South Korea’s two major conglomerates Hyosung Group and Kolon Group have expanded investment in China early this year despite widespread retaliation against Korean businesses and goods in the world’s second largest economy due to Korea’s deployment of United States’ Terminal High Altitude Area Defense (THAAD) antimissile system.
According to Financial Supervisory Service data on Friday, Korea’s leading chemical and textile company Hyosung in the first three months of this year has invested 327.4 billion won ($292 million) in its businesses in China, nearly 80 percent of its total investment of 410.8 billion won over the same period. Four out of seven new projects have been initiated in China, data showed.
Hyosung is currently building a spandex manufacturing plant in Quzhou, a state-level-city in Zhejiang Province, at a cost of 104 billion won to meet fast growing demand for spandex in China where 25 percent of total spandex production is consumed.
Hyosung has also spent 79.3 billion won to build a facility producing nitron fluorine three (NF3), a special cleansing gas used during the manufacturing process of semiconductors. Demand for NF3 has been surging in China on the local government’s efforts to nurture the chip industry. It has also invested 67.2 billion won in building an airbag production facility and plans to invest 77.7 billion won to expand its nylon film facility. Nylon film is used as a material to pack cold and frozen groceries.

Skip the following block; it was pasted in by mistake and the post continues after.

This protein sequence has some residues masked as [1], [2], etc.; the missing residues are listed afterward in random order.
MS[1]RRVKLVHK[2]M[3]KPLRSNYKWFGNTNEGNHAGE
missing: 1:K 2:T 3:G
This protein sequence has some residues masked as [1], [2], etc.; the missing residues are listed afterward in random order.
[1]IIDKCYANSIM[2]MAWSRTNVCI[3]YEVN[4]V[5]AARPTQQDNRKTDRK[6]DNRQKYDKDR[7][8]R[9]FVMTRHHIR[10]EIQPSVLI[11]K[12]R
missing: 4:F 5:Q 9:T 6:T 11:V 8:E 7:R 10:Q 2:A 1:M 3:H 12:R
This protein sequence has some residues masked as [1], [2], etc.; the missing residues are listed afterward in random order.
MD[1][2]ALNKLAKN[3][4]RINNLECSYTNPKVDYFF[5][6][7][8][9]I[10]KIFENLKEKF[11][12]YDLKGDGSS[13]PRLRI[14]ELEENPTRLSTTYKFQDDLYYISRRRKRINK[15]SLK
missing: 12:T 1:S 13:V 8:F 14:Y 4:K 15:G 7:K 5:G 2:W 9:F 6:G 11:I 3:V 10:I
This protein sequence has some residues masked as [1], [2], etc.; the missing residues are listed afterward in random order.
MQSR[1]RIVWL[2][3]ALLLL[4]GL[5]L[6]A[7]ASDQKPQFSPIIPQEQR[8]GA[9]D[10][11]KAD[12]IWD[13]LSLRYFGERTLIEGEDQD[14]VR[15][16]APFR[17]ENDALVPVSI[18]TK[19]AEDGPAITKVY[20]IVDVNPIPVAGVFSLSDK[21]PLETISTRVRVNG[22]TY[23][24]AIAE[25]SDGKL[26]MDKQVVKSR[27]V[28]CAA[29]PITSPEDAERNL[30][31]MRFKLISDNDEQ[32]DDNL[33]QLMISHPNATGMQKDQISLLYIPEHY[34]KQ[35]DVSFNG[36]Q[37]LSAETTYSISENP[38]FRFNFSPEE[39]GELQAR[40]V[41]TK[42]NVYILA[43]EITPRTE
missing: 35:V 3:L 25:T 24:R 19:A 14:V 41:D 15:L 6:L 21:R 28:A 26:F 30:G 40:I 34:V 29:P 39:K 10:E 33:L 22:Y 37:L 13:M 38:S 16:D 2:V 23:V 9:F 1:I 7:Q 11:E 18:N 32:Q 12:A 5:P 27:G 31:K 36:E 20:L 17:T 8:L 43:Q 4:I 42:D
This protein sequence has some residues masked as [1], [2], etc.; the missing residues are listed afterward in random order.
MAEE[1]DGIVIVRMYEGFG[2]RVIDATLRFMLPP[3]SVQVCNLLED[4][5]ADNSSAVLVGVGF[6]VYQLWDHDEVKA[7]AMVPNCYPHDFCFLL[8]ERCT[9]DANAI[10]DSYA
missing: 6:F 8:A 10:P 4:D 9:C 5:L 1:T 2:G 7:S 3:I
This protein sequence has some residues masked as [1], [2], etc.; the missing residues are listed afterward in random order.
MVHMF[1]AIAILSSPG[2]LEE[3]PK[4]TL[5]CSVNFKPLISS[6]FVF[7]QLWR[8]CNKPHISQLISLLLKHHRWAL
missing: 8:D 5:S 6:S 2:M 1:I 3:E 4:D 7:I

Another Korean conglomerate Kolon Group that owns a wide range of businesses from fashion and chemical to engineering and energy has not restrained from expanding its business in China, either. In February, its fashion unit set up a joint venture in Hong Kong with China’s largest sportswear company ANTA to tap into the burgeoning outdoor wear market in China where the number of young people enjoying sports leisure activities has been on the rise. In a move to seek new revenue sources, Kolon has shifted its focus to China from Korea where the outdoor wear market has saturated. Its industrial materials unit is also reported to be mulling adding its second airbag factory in Jurong, a city in Jiangsu Province.
The two Korean conglomerates’ decision to up investment in China came despite growing hospitality against Korean companies amid the ongoing diplomatic row between the two neighboring nations following the Korean government’s decision to host the U.S. antimissile system on its soil. Against the antimissile system deployment, the Chinese government has taken a slew of retaliatory actions against Korean businesses in China and Chinese consumers have boycotted Korean goods.
By Kang Young-woon